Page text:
My times with the 40-foot are selfish ones. I’ve been in the bunker hundreds of times, often with teacher groups and student groups, but also many times alone. Those are some of my most cherished 40-Foot memories. Walking through snow from the dorm to the bunker in the early morning hours, sometimes lit by a beautiful moon, hoping to catch Orion. Bicycling towards the telescope late at night, worried about a collision with deer or skunk. Sitting for hours with that old WWII radio, cranking through the frequencies, looking at the Doppler shifted signals from the spiral arms. Working with Deb Hemler, Peg Romeo, and Aimee Govett as we tried to detect the HI from M31 (and finally, that early morning with Aimee when we tuned the local oscillators just right, set the dials correctly, and watched as the chart recorder showed us the extra-galactic neutral hydrogen). Carl, telling me (incorrectly) that I could treat the Sun as a point source. Sue Ann Heatherly explaining how to set the declination for negative declination. Ron explaining how to find the moon using ‘simple spherical trigonometry’ (then we got Stellarium and we no longer needed trig). Walking out of the bunker, looking up, and seeing the Milky Way.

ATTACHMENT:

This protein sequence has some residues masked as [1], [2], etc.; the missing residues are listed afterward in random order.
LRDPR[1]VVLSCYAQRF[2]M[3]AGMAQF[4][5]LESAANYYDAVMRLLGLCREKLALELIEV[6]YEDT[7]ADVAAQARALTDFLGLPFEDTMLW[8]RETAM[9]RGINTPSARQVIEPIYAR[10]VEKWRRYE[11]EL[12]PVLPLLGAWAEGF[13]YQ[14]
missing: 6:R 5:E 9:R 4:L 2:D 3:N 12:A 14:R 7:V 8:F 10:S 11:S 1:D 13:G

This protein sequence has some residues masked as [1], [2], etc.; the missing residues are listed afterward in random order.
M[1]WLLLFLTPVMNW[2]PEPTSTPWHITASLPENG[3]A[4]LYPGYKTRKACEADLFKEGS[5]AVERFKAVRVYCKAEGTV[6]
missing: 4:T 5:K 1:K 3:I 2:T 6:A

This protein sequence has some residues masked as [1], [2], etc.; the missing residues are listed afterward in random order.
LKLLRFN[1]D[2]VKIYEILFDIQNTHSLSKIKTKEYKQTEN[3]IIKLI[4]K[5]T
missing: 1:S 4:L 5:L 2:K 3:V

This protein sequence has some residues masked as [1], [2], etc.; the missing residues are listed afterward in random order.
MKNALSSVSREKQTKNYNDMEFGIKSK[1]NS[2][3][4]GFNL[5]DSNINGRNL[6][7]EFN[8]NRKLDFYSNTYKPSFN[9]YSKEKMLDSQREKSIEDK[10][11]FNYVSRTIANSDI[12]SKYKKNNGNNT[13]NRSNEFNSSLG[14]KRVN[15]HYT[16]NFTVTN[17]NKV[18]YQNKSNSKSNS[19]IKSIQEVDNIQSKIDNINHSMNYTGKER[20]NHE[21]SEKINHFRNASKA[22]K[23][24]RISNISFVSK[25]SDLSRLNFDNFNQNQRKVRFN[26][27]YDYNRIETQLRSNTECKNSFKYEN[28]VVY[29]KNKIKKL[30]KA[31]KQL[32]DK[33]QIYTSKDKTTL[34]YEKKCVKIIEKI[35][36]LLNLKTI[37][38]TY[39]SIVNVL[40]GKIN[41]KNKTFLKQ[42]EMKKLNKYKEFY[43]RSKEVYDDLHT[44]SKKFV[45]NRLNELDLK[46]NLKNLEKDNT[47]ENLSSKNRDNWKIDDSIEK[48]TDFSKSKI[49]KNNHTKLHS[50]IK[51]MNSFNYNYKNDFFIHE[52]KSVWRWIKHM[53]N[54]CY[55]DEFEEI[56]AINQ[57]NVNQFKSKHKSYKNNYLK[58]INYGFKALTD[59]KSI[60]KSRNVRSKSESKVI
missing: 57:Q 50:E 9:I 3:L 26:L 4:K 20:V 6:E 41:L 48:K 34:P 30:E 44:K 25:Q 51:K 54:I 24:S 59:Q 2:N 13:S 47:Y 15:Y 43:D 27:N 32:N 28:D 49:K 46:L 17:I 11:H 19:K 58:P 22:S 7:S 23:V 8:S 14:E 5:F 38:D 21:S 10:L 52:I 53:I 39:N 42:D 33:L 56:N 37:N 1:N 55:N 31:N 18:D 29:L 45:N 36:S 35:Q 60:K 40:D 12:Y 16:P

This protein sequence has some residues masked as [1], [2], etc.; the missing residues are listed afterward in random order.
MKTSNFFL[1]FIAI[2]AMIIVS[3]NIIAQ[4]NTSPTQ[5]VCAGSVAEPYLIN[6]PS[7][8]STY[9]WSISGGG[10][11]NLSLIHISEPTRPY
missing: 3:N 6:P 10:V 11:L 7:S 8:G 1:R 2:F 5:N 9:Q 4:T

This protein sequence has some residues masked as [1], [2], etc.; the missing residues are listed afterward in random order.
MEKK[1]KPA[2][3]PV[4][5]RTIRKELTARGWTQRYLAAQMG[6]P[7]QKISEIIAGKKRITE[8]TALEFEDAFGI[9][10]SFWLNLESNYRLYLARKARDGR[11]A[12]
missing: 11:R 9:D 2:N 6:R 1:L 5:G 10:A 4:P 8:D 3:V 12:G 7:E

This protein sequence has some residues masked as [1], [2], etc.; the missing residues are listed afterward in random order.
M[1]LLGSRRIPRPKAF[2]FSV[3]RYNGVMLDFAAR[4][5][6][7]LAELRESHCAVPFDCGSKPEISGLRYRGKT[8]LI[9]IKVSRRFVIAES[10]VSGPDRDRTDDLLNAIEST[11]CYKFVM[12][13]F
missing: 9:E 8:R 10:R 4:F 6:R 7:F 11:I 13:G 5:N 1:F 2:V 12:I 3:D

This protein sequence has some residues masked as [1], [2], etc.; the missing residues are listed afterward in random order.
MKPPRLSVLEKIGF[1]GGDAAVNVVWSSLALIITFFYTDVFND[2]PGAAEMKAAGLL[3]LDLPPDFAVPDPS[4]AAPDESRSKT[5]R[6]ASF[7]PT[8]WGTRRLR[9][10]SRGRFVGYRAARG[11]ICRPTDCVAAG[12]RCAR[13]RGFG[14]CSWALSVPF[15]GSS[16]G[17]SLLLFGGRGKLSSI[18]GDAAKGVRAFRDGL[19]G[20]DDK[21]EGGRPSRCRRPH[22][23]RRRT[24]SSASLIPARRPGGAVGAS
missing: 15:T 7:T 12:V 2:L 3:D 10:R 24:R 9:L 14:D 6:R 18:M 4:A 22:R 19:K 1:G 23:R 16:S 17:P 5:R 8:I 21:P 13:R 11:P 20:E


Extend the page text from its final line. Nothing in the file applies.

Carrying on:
- the always changing chart recorder
- the change from having to call on the phone for the exact sidereal time to just reading it
from the computer
- the declination dial reading correctly and not having to subtract 1 (which required rewriting the line in the 40-foot song: The Sun shines bright on my 40 foot array…)
- a working restroom!
The experiences at Green Bank and more specifically the experiences at the 40-Foot and with its qualities and quirks are a most cherished part of my professional and personal life. For me, every peak, every tick mark, every flat line – they all combined to create and strengthen an unhealthy love affair with a 40-Foot radio telescope.
A Forty-Foot Telescope Story, by Nate Van Wey